“I hear some spoke about an orbital society: Why not?” former Commissioner for the Internal Market Elżbieta Bieńkowska told a space industry conference in Brussels last year. “I hear others targeting the moon and the moon village: Why not? I hear also that Europe should have the capacity to have human space flights and not depend on others: Certainly yes!”

A Mars rover testing facility in the U.K. | Leon Neal/AFP via Getty Images

Nothing much is happening in any of those areas. Instead, European countries and institutions are plowing money into worthy but less headline-grabbing initiatives.

Those include Galileo, a hyper-accurate European alternative to GPS, and a world-beating Earth-observation satellite system called Copernicus.

This year European engineers will deliver a rover for the ExoMars project with Russia that will see a robotic lander dispatched to Mars, and they will also work with the U.S. on its Artemis moon mission.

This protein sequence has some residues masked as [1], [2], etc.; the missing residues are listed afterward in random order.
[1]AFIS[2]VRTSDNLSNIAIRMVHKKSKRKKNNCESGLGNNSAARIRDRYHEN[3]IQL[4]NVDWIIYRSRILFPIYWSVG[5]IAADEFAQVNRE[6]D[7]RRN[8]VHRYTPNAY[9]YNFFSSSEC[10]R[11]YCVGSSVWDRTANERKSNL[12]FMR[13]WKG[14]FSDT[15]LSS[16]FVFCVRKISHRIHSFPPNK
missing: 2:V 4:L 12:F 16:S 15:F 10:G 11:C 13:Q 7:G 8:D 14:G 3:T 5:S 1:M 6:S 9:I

European researchers are leaders in space science — from last years first photograph of a black hole that was supported by EU funds, to upcoming projects like the Laser Interferometer Space Antenna, a space-based gravitational-wave mission that will allow scientists to observe colliding black holes, and ESAs Athena X-ray telescope, set to launch in 2031.

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Europe also has one of the worlds best space launchers in the pan-national but French-dominated Arianespace, the company that builds the Ariane series of rockets, of which number six will be ready this year. Alongside high-speed TGV trains and supersonic Concorde airplanes, the Ariane launchers are one of Frances great postwar industrial projects.

“We need to accept that the European way to space is not exactly the same one as the U.S. way” — Stéphane Israël, Arianespace CEO

Such programs are less exciting than moon landings or Mars missions, but they are practical and can help Europe gobble up a bigger chunk of the growing global space economy — estimated to be worth €309 billion in 2017.

“We need to accept that the European way to space is not exactly the same one as the U.S. way,” said Arianespaces CEO Stéphane Israël.

Practical goals